Editorial: We need to talk about Alex Jones

A video showing Alex Jones is shown as the House select committee investigating the Jan. 6 attack holds a hearing at the Capitol in Washington on Tuesday.

A video showing Alex Jones is shown as the House select committee investigating the Jan. 6 attack holds a hearing at the Capitol in Washington on Tuesday.

J. Scott Applewhite / Associated Press

Alex Jones doesn’t want white supremacy to be talked about during his trial.

But in America’s courtroom, we need to talk about it.

There’s toxic irony in Jones’ request that the families of Sandy Hook victims killed in the 2012 massacre be silenced about anything. He couldn’t stop trying to spread his claim that loss of these 20 children and six educators was a hoax. He called it “staged.” He said it was “manufactured.” He dubbed it “completely fake with actors.”

Eight Sandy Hook families won a defamation lawsuit against Jones, who spread his beliefs on his “Info Wars” website. It’s now up to a jury to determine how much Jones would pay in damages.

But Jones wants to be treated fairly, so he’d prefer jurors not hear evidence related to “white supremacy and right-wing extremism.”

“(E)vidence on the topics of white supremacy and right-wing extremism ... is not relevant to the issues that will be before the jury and would also be unfairly prejudicial and inflammatory to (Jones),” claims Norm Pattis, the New Haven attorney who represents Jones. “(E)vidence relating to those topics is irrelevant, would be an attack on (Jones’) character and play to the emotions of the jury and distract from the main issues.”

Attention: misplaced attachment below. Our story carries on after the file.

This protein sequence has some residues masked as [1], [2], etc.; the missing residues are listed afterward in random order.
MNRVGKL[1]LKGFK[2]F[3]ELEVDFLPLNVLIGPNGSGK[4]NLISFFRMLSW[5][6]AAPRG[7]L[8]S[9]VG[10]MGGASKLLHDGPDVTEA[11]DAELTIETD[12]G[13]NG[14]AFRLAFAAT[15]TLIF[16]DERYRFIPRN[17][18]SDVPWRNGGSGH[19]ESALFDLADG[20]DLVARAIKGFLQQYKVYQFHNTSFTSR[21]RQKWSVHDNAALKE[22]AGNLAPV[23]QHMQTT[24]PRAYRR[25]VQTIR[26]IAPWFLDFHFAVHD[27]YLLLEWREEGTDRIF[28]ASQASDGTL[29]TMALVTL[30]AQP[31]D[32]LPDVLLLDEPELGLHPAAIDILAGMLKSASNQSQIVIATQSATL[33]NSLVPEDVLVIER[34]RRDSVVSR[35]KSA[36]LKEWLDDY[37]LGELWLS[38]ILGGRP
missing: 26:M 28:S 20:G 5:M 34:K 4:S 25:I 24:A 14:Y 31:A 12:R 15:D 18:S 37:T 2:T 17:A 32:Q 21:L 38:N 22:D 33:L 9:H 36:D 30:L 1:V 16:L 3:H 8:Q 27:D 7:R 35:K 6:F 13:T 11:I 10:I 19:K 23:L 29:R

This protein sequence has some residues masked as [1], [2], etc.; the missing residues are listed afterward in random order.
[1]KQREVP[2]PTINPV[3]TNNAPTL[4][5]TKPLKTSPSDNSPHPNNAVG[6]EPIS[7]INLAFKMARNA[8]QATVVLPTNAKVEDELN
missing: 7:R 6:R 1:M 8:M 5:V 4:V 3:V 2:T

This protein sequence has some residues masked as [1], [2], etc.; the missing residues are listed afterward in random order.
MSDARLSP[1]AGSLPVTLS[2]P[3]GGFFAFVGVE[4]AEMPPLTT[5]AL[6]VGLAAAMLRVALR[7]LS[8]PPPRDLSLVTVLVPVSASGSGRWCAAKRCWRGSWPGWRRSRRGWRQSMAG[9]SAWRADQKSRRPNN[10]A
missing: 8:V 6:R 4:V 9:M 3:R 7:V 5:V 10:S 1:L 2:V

It’s a bold gambit from a lawyer who only recently asked to be relieved from representing Jones. And it happens to dovetail with tweets from Jones’ former wife that she has “insider info” that might be of interest to the House committee investigating the Jan. 6, 2021 attack on the U.S. Capitol.

Jones has been trying to distort the dignity of the First Amendment throughout his time in the public arena. That he has lured so many followers is reason enough to talk about the issues he represents. He’s not merely synonymous with “hoax,” but with the issues he is trying to censor from his own record.

Regardless of what the judge decides about discussions in Jones’ case, we can’t ignore the evidence that keeps surfacing in Connecticut communities, let alone the rest of our nation.

Messages of hate have shown up on flyers in 15 Connecticut towns of late. Some are from a group that seems to be modeling itself on Adolf Hitler’s National Socialist Party.

History has shown us that this is not something to ignore, which is all the more reason to include such topics in appropriate curriculum.

To the credit of state officials, Connecticut has a new hate crimes unit to address the issue. The agency launched in April and has already tracked at least 27 incidents. State police spokesperson Sgt. Christine Jeltema deemed flyers dumped in neighborhoods to be “propaganda.”

It’s tempting for any reasonable person to resist responding to such nonsense. But we need to talk about issues such as white supremacy. We can’t blindly tune out hate speech from people such as Alex Jones. Ignoring such matters won’t stop them from growing. Weeds thrive without being watered.